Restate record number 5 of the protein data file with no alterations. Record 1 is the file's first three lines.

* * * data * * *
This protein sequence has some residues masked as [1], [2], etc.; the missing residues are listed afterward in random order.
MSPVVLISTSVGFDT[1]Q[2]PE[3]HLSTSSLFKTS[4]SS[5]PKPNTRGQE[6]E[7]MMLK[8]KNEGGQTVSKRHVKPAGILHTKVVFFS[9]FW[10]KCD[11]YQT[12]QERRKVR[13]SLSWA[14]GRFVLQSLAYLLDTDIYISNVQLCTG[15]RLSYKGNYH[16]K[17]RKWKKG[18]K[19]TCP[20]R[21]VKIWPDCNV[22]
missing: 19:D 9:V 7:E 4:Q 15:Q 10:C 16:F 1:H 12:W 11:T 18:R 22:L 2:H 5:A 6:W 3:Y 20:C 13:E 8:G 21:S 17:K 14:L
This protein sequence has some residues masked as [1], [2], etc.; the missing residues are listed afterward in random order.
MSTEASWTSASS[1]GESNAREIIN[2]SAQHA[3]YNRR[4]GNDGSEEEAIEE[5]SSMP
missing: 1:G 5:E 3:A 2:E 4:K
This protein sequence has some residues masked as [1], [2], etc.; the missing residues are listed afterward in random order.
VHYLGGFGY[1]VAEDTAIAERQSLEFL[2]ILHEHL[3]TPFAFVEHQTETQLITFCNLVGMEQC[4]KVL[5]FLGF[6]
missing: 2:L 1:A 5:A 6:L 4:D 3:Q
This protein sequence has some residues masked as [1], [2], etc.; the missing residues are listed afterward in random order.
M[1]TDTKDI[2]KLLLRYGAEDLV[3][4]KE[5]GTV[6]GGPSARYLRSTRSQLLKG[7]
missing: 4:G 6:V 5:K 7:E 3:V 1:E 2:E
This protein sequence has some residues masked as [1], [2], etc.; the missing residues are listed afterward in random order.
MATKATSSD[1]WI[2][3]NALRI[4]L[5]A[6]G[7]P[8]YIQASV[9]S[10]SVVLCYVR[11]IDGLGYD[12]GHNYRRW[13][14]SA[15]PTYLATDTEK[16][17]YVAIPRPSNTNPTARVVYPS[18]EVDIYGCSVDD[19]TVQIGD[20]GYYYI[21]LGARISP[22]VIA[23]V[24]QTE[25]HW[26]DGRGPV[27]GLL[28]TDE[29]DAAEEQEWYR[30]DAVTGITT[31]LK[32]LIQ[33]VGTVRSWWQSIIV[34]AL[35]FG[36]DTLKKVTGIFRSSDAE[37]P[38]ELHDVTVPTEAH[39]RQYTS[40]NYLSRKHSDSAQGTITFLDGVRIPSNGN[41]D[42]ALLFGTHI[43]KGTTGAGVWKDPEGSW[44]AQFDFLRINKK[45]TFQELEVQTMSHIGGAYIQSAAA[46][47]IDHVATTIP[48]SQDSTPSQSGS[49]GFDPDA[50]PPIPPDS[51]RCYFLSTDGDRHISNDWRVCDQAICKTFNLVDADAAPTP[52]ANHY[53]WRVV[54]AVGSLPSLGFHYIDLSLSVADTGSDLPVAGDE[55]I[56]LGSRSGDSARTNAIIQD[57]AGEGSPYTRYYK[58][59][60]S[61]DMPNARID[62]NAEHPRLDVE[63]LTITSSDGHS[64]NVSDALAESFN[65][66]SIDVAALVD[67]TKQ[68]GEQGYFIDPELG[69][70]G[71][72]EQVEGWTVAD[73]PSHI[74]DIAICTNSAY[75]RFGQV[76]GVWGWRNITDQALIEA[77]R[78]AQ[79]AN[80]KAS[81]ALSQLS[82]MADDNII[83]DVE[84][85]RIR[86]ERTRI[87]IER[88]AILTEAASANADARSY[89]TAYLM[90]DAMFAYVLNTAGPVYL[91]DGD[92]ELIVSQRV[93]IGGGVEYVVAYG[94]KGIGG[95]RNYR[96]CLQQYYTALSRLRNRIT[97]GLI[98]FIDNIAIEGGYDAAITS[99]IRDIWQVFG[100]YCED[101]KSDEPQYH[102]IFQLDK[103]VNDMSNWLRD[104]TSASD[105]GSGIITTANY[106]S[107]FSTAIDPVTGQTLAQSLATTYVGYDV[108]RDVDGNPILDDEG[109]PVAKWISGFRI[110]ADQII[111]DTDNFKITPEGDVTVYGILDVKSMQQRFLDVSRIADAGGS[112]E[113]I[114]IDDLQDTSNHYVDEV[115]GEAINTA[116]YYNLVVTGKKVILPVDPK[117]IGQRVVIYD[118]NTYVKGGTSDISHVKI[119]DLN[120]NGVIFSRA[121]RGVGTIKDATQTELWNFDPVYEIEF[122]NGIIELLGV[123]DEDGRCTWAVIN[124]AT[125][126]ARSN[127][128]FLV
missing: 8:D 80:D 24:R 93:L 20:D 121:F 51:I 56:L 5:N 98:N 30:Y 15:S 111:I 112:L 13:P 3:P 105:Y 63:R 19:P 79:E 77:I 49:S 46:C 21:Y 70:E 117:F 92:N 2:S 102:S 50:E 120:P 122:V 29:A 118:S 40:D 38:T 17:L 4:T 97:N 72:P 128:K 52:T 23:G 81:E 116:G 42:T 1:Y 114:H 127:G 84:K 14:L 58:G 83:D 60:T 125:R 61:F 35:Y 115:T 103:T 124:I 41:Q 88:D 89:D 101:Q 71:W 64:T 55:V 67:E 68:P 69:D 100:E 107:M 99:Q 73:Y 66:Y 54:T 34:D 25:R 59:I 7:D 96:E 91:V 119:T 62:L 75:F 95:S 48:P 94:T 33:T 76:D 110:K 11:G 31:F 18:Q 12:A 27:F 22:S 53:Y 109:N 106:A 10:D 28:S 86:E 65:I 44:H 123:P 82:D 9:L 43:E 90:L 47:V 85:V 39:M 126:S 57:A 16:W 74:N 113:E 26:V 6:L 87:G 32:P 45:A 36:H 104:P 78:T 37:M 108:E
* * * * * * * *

This protein sequence has some residues masked as [1], [2], etc.; the missing residues are listed afterward in random order.
MATKATSSD[1]WI[2][3]NALRI[4]L[5]A[6]G[7]P[8]YIQASV[9]S[10]SVVLCYVR[11]IDGLGYD[12]GHNYRRW[13][14]SA[15]PTYLATDTEK[16][17]YVAIPRPSNTNPTARVVYPS[18]EVDIYGCSVDD[19]TVQIGD[20]GYYYI[21]LGARISP[22]VIA[23]V[24]QTE[25]HW[26]DGRGPV[27]GLL[28]TDE[29]DAAEEQEWYR[30]DAVTGITT[31]LK[32]LIQ[33]VGTVRSWWQSIIV[34]AL[35]FG[36]DTLKKVTGIFRSSDAE[37]P[38]ELHDVTVPTEAH[39]RQYTS[40]NYLSRKHSDSAQGTITFLDGVRIPSNGN[41]D[42]ALLFGTHI[43]KGTTGAGVWKDPEGSW[44]AQFDFLRINKK[45]TFQELEVQTMSHIGGAYIQSAAA[46][47]IDHVATTIP[48]SQDSTPSQSGS[49]GFDPDA[50]PPIPPDS[51]RCYFLSTDGDRHISNDWRVCDQAICKTFNLVDADAAPTP[52]ANHY[53]WRVV[54]AVGSLPSLGFHYIDLSLSVADTGSDLPVAGDE[55]I[56]LGSRSGDSARTNAIIQD[57]AGEGSPYTRYYK[58][59][60]S[61]DMPNARID[62]NAEHPRLDVE[63]LTITSSDGHS[64]NVSDALAESFN[65][66]SIDVAALVD[67]TKQ[68]GEQGYFIDPELG[69][70]G[71][72]EQVEGWTVAD[73]PSHI[74]DIAICTNSAY[75]RFGQV[76]GVWGWRNITDQALIEA[77]R[78]AQ[79]AN[80]KAS[81]ALSQLS[82]MADDNII[83]DVE[84][85]RIR[86]ERTRI[87]IER[88]AILTEAASANADARSY[89]TAYLM[90]DAMFAYVLNTAGPVYL[91]DGD[92]ELIVSQRV[93]IGGGVEYVVAYG[94]KGIGG[95]RNYR[96]CLQQYYTALSRLRNRIT[97]GLI[98]FIDNIAIEGGYDAAITS[99]IRDIWQVFG[100]YCED[101]KSDEPQYH[102]IFQLDK[103]VNDMSNWLRD[104]TSASD[105]GSGIITTANY[106]S[107]FSTAIDPVTGQTLAQSLATTYVGYDV[108]RDVDGNPILDDEG[109]PVAKWISGFRI[110]ADQII[111]DTDNFKITPEGDVTVYGILDVKSMQQRFLDVSRIADAGGS[112]E[113]I[114]IDDLQDTSNHYVDEV[115]GEAINTA[116]YYNLVVTGKKVILPVDPK[117]IGQRVVIYD[118]NTYVKGGTSDISHVKI[119]DLN[120]NGVIFSRA[121]RGVGTIKDATQTELWNFDPVYEIEF[122]NGIIELLGV[123]DEDGRCTWAVIN[124]AT[125][126]ARSN[127][128]FLV
missing: 8:D 80:D 24:R 93:L 20:D 121:F 51:I 56:L 5:N 98:N 30:Y 15:S 111:I 112:L 13:P 3:P 105:Y 63:R 19:P 79:E 77:I 49:S 46:C 21:Y 70:E 117:F 92:N 2:S 102:S 50:E 120:P 122:V 29:A 118:S 40:D 38:T 17:L 4:T 97:N 72:P 128:K 52:T 23:G 81:E 116:G 42:T 1:Y 114:H 127:G 84:K 14:L 58:G 83:D 60:T 125:R 61:F 35:Y 115:T 103:T 124:I 41:Q 88:D 89:D 101:Q 71:W 64:T 55:V 67:E 68:P 69:D 100:E 107:M 99:Q 73:Y 66:Y 54:T 34:D 25:R 59:I 7:D 96:E 91:V 119:T 62:L 75:F 95:S 48:P 94:T 33:T 76:D 110:K 11:G 31:F 18:Q 12:A 27:F 22:S 53:Y 109:N 106:A 10:D 28:S 86:E 65:I 44:H 123:P 82:D 9:L 43:E 90:L 47:V 85:V 39:M 126:S 57:A 16:W 74:N 113:E 26:V 6:L 87:G 32:P 45:A 36:H 104:P 78:T 37:M 108:E